Faces of Evil is simple, yet grand, and celebrates life, death and every human emotion. There are many occasions when readers can admire Kitchen’s attempt to provide meaning of foreign words, and clarify several scenarios in a simple manner. Berta Eisfeld is brave and her story gave me a hint of Anne Frank in the Diary of a Young Girl. Though Berta’s outcome was completely different than that of Anne, they both suffered insurmountably. One important feature of Faces of Evil is the short length of each chapter. Berta’s life events are well presented in those chapters, and it does not feel any stones are left unturned.
Faces of Evil is Kitchen’s way of giving Berta a voice. This memoir gives readers a bird’s eye view of Berta’s life in an enthralling and engaging manner. A superb recollection of a brave woman, Berta Eisfeld Kitchen, whose life was turned upside down during the reign of Hitler and Stalin; and how she took hold of her life in spite of all the sufferings, to pursue a life that gives her freedom to live peacefully.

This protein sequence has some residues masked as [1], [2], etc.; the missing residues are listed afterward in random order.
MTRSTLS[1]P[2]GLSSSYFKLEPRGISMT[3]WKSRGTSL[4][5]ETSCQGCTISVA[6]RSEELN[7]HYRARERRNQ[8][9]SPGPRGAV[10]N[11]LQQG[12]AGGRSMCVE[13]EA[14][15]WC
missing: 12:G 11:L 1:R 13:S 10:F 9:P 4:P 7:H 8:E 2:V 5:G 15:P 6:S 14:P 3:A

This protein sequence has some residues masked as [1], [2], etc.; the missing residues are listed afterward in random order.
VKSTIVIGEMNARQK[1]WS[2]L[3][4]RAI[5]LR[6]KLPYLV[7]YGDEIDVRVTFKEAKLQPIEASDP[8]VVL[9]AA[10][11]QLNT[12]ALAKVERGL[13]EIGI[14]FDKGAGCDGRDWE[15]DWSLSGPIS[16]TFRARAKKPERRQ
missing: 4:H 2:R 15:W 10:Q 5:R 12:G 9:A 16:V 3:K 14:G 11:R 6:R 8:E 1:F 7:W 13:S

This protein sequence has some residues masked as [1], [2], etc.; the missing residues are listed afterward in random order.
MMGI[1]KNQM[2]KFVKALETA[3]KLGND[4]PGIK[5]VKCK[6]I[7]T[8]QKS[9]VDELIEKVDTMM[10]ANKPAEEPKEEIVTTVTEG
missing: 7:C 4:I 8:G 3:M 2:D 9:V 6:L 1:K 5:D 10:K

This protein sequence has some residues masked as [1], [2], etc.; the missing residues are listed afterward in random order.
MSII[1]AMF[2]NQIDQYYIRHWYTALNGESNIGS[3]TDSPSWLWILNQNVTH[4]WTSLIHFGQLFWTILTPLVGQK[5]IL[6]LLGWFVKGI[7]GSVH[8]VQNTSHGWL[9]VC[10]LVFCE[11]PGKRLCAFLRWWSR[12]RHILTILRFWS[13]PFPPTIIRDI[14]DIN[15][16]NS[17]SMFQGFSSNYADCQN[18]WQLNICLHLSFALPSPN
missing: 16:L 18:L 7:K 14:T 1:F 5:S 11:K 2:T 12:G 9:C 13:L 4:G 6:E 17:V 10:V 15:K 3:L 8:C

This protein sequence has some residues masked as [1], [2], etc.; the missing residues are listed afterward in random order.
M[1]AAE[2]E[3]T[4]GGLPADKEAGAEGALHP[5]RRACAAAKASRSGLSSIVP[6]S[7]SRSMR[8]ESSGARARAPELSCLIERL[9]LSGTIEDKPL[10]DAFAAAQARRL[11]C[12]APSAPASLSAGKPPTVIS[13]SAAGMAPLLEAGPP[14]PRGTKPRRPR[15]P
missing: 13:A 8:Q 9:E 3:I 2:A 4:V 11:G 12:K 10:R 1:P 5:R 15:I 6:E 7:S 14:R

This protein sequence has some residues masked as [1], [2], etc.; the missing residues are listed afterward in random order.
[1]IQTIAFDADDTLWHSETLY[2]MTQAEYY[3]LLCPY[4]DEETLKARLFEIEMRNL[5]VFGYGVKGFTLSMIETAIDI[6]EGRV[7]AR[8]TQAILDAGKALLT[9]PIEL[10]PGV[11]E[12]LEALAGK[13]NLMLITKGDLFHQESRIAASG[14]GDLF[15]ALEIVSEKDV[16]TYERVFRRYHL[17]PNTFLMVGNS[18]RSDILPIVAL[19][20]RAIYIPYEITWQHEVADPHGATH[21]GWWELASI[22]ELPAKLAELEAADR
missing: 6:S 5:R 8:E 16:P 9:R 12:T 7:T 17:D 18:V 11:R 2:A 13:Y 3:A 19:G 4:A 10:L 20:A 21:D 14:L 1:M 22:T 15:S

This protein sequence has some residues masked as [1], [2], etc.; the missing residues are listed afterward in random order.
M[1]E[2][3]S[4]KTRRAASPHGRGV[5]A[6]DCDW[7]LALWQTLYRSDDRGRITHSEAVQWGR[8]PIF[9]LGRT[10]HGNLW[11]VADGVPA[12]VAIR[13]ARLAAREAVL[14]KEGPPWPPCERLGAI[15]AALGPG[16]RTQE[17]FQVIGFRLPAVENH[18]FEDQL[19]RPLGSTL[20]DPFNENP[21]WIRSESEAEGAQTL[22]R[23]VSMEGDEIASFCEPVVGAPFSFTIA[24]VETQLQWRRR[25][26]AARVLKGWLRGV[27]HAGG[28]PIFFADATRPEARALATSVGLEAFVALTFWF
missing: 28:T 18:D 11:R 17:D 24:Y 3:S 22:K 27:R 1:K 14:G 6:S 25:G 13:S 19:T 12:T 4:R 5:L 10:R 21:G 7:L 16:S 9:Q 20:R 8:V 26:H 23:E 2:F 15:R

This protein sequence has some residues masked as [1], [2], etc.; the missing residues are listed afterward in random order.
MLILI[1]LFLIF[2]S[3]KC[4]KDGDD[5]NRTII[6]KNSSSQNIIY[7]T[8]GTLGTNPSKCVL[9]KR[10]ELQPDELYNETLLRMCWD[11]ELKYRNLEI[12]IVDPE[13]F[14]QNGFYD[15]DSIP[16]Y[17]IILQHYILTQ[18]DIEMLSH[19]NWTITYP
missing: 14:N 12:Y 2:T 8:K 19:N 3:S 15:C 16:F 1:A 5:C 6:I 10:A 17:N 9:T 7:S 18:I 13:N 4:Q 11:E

Page: 76 | ASIN : B09FJ7CSY1
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Human beings can always find common ground if they try hard enough. Being on two sides of disagreeing continents does not necessitate an enmity. Barack Obama and Angela Merkel understood this. It did not start with an obvious affinity for each other. Angela Merkel was adamant to warm up to the incumbent president of the U.S. Barack Obama was desperate to repair the strained relationship between America and Europe as well as get the country through the recession. He had his work cut out for him. It took a while but they finally developed a relationship based on mutual respect and genuine friendship as well as a harmonious effort to serve their people. Author Claudia Clark does a fantastic job of bringing this all together in her illuminating book, Dear Barack.